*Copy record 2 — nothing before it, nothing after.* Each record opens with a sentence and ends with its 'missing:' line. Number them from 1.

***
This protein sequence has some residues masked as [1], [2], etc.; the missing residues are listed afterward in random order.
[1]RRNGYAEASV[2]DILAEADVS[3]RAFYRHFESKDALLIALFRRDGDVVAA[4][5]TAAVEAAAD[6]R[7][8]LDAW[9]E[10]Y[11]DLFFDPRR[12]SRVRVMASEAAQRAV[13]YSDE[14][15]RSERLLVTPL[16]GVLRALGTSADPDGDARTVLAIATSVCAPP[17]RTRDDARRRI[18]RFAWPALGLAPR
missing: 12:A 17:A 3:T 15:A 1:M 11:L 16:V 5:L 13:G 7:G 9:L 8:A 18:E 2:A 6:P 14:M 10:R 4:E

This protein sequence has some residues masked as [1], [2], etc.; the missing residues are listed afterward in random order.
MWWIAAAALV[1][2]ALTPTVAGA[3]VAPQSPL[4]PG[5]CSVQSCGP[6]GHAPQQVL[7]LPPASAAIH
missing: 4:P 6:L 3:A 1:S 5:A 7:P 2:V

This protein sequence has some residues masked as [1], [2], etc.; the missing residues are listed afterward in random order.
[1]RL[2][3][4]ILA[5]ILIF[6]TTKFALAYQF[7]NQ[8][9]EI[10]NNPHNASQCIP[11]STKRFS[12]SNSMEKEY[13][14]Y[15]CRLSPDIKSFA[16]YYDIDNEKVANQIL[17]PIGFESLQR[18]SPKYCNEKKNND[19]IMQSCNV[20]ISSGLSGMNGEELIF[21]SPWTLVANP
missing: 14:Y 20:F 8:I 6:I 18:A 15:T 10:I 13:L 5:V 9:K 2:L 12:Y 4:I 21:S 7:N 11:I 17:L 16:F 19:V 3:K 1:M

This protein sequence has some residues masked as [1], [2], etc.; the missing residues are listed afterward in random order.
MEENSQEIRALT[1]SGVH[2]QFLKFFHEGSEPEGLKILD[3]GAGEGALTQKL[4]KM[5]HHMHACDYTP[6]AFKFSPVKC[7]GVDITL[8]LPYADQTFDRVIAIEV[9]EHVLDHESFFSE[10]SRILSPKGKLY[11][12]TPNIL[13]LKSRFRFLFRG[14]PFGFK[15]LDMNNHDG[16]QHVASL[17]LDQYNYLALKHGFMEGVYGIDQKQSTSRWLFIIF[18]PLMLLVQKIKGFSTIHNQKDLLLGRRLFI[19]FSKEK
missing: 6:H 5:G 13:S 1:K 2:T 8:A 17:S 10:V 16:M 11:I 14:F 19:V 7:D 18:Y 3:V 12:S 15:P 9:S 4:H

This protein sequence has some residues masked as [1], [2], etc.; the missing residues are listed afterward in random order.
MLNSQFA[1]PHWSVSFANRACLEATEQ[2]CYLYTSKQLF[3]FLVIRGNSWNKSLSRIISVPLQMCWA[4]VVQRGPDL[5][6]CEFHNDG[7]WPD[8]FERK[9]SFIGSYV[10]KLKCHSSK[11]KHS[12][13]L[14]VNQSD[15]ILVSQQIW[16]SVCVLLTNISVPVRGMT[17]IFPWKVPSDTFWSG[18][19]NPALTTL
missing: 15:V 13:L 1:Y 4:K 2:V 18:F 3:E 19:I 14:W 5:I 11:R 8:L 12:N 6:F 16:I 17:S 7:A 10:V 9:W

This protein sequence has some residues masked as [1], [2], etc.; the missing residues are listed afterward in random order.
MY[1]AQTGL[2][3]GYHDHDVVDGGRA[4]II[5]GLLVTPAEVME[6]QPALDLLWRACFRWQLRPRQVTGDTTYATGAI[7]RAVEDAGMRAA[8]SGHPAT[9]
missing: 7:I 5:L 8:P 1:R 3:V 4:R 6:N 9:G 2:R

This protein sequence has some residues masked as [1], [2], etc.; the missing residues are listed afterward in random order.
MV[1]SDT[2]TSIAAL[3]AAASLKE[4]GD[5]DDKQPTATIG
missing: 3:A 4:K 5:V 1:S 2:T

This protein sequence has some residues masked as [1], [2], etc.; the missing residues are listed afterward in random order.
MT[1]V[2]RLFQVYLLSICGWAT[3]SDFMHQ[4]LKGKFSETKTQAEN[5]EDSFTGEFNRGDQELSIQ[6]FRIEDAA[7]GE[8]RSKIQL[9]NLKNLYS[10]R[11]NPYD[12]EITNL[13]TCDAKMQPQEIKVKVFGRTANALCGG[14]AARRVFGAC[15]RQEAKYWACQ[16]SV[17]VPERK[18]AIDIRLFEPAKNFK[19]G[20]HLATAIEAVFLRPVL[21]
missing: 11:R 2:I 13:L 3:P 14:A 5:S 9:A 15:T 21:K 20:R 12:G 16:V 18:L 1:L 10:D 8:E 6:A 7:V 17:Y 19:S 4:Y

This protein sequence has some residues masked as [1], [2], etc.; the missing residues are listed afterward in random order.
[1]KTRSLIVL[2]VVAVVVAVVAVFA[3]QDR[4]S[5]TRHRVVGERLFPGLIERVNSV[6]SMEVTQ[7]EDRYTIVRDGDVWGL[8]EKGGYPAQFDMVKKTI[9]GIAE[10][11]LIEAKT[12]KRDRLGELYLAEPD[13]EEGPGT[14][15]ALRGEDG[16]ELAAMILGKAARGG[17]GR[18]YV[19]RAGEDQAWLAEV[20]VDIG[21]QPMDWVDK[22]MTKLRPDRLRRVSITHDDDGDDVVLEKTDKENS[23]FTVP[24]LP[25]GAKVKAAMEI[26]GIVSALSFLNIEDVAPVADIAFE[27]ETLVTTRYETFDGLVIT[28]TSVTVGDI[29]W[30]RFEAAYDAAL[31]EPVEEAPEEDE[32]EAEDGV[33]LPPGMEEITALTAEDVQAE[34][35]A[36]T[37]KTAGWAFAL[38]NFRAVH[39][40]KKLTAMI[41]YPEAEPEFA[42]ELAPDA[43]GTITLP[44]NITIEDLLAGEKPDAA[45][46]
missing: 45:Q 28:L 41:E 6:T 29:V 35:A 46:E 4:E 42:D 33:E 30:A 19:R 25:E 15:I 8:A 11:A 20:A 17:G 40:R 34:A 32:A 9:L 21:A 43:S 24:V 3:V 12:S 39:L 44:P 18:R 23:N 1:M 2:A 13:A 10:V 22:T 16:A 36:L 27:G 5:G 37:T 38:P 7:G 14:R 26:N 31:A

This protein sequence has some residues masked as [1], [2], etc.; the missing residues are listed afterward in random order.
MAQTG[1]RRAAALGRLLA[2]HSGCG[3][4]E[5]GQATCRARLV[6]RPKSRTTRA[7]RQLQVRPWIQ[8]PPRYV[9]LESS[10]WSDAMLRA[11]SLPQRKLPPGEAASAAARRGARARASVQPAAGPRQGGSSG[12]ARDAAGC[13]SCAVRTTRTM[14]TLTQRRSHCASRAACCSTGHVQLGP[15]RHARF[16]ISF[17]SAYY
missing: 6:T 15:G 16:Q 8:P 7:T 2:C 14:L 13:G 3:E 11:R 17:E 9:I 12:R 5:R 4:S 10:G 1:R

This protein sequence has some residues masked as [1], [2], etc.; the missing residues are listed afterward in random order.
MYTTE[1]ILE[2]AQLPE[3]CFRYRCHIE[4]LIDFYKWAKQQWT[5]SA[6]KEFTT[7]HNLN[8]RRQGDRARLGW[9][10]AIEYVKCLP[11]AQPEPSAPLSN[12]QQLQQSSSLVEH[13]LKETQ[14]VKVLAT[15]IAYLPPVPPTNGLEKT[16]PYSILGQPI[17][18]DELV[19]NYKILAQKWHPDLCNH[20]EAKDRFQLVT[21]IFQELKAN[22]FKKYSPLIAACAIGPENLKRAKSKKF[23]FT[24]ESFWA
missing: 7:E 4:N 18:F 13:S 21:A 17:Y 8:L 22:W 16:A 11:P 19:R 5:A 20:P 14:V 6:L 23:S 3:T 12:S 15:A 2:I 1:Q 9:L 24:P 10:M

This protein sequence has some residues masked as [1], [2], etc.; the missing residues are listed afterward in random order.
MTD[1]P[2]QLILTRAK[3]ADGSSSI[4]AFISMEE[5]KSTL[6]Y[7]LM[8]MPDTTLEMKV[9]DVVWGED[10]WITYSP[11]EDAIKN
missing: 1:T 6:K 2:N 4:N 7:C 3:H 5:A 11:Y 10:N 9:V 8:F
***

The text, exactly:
This protein sequence has some residues masked as [1], [2], etc.; the missing residues are listed afterward in random order.
MWWIAAAALV[1][2]ALTPTVAGA[3]VAPQSPL[4]PG[5]CSVQSCGP[6]GHAPQQVL[7]LPPASAAIH
missing: 4:P 6:L 3:A 1:S 5:A 7:P 2:V